Edward J. Mills, PhD, MSc, LLM; Celestin Bakanda, MSc; Josephine Birungi, MBChB; Keith Chan, MSc; Nathan Ford, PhD, MPH; Curtis L. Cooper, MD, MSc; Jean B. Nachega, MD, PhD; Mark Dybul, MD; Robert S. Hogg, PhD, MA
Combination antiretroviral therapy has increased life expectancy among HIV-infected persons in the United States and northern Europe, but its effect in resource-constrained countries is unknown. This study demonstrated that combination regimens increased life expectancy to nearly normal in HIV-infected persons in Uganda. Women derived greater benefit than men, as did patients who began therapy at higher CD4 cell counts. Antiretroviral therapy can dramatically increase life expectancy in Africa, where the burden of HIV is greatest.
Ann Intern Med. 2011;155(4):209-216. doi:10.7326/0003-4819-155-4-201108160-00358
Chen Wang, MD, PhD; Bin Cao, MD; Qing-Quan Liu, MD; Zhi-Qiang Zou, MD; Zong-An Liang, MD; Li Gu, MD; Jian-Ping Dong, MD; Li-Rong Liang, MD; Xing-Wang Li, MD; Ke Hu, MD; Xue-Song He, MD; Yan-Hua Sun, MD; Yu An, MD; Ting Yang, MD; Zhi-Xin Cao, MD; Yan-Mei Guo, MD; Xian-Min Wen, MD; Yu-Guang Wang, MD; Ya-Ling Liu, MD; Liang-Duo Jiang, MD
Treatment with the Chinese herbal therapy maxingshigan–yinqiaosan has been associated with reduced influenza symptoms. This randomized trial compared maxingshigan–yinqiaosan with oseltamivir alone, oseltamivir plus maxingshigan–yinqiaosan, and no treatment in mildly ill patients with confirmed H1N1 influenza. Fever resolved sooner in all 3 therapeutic groups than in the group that received no treatment. That ephedra is an ingredient of maxingshigan–yinqiaosan and it is not known whether maxingshigan–yinqiaosan exerts its effects though antipyretic or antiviral mechanisms are some cautions about the study.
Ann Intern Med. 2011;155(4):217-225. doi:10.7326/0003-4819-155-4-201108160-00005
María T. Vidán, MD, PhD; Elisabet Sánchez, MD; Yassira Gracia, RN; Eugenio Marañón, MD; Javier Vaquero, MD, PhD; José A. Serra, MD, PhD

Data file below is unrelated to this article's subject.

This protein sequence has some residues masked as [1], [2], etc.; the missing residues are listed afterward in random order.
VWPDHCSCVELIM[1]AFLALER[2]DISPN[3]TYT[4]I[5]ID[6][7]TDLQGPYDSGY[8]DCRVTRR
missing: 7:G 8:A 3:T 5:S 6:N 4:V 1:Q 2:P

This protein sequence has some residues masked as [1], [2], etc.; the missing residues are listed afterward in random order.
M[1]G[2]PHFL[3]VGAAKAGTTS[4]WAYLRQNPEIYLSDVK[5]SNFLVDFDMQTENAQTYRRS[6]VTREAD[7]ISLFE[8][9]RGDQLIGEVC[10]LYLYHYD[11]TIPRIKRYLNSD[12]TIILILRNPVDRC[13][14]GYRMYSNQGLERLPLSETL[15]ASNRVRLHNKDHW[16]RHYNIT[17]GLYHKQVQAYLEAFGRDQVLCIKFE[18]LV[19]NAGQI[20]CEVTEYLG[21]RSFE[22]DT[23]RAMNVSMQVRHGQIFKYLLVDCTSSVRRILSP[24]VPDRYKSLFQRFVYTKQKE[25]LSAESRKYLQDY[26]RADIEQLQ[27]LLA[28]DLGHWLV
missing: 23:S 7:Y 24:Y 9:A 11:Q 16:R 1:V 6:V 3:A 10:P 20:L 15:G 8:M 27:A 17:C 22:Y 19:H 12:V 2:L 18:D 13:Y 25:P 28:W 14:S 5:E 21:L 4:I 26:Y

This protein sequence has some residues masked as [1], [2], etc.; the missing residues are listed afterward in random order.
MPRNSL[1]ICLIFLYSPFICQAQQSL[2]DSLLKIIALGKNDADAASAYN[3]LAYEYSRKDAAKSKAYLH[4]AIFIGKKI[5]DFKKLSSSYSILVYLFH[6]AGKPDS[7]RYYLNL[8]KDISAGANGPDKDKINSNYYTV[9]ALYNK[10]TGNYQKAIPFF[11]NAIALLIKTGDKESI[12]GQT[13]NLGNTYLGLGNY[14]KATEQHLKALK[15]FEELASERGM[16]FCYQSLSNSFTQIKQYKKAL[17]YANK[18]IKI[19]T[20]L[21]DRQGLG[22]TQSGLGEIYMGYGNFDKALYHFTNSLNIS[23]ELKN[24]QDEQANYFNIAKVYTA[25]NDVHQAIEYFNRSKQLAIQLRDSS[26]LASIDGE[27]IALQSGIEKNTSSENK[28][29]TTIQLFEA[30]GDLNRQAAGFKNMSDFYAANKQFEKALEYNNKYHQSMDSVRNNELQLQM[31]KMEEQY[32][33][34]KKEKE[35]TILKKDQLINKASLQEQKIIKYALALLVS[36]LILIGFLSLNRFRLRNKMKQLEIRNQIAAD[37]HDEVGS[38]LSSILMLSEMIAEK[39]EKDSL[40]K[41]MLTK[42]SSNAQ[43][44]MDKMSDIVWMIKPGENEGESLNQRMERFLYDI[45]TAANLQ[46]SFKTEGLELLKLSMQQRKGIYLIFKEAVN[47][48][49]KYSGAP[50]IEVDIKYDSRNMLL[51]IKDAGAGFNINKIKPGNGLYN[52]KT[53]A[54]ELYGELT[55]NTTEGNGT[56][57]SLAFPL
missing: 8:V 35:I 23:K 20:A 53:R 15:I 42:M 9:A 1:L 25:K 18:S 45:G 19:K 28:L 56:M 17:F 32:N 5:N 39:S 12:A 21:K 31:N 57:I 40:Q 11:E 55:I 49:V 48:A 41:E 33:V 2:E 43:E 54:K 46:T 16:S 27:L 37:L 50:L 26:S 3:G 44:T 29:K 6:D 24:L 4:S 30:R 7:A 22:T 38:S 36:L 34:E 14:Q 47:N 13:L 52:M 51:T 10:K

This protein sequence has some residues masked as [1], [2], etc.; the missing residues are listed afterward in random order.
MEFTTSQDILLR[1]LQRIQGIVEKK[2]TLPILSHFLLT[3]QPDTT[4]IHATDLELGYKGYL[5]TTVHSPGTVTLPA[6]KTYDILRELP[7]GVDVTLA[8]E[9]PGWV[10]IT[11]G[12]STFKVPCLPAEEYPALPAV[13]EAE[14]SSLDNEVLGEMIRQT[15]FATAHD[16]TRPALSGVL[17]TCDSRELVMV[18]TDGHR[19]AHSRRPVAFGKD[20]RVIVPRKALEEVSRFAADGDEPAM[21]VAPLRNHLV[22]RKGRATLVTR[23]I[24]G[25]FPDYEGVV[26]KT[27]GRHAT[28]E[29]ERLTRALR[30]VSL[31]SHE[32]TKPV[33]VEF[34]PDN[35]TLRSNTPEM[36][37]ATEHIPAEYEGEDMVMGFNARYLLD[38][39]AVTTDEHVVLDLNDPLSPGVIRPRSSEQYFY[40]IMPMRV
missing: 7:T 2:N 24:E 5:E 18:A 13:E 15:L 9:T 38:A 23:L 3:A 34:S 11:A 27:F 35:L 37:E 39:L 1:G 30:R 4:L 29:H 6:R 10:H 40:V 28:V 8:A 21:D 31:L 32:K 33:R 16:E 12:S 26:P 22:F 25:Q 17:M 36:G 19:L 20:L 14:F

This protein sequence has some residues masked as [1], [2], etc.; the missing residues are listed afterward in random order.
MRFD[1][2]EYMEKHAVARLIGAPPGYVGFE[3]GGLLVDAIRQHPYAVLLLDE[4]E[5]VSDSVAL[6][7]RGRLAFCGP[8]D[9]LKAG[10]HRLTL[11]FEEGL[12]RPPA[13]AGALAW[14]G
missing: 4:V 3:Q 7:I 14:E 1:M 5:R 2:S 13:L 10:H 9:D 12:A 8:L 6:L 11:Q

It is unclear from previous studies whether delays to surgery in patients with hip fracture lead to poor outcomes. In this study, some association between very delayed surgery (>120 hours) and worse outcomes was found, but after adjustment for acute medical conditions, shorter operative delays were not associated with in-hospital mortality or medical complications other than urinary tract infections. These data suggest that the medical conditions leading to the delay, not the delay itself, account for poor outcomes in patients with hip fracture.
Ann Intern Med. 2011;155(4):226-233. doi:10.7326/0003-4819-155-4-201108160-00006
Ahmed M. Abou-Setta, MD, PhD; Lauren A. Beaupre, PT, PhD; Saifee Rashiq, MB, MSc; Donna M. Dryden, PhD; Michele P. Hamm, MSc; Cheryl A. Sadowski, BSc(Pharm), PharmD; Matthew R.G. Menon, MD, MHSc; Sumit R. Majumdar, MD, MPH; Donna M. Wilson, RN, PhD; Mohammad Karkhaneh, MD; Shima S. Mousavi, MD; Kai Wong, MSc; Lisa Tjosvold, MLIS; C. Allyson Jones, PT, PhD
This systematic review of pharmacologic and nonpharmacologic interventions for pain after hip fracture included 83 unique studies on various procedures. Moderate evidence suggests that nerve blockades are effective for relieving acute pain and are associated with less delirium. Although evidence is limited, preoperative traction does not seem to reduce acute pain. Evidence was insufficient about the benefits and harms for the remainder of the interventions in managing hip fracture pain.
Ann Intern Med. 2011;155(4):234-245. doi:10.7326/0003-4819-155-4-201108160-00346
Virginia A. Moyer, MD, MPH; on behalf of the U.S. Preventive Services Task Force
This recommendation from the U.S. Preventive Services Task Force (USPSTF) updates their 2004 statement on screening for bladder cancer. After a targeted literature search for new evidence on the benefits and harms of screening, the accuracy of screening tests that are feasible in primary care, and the benefits and harms of treatment, the USPSTF concludes that the current evidence is insufficient to assess the balance of benefits and harms of screening for bladder cancer in asymptomatic adults.
Ann Intern Med. 2011;155(4):246-251. doi:10.7326/0003-4819-155-4-201108160-00008
Jonathan Mant, MD; Abdallah Al-Mohammad, MD; Sharon Swain, BA(Hons), PhD; Philippe Laramée, DC, MSc; for the Guideline Development Group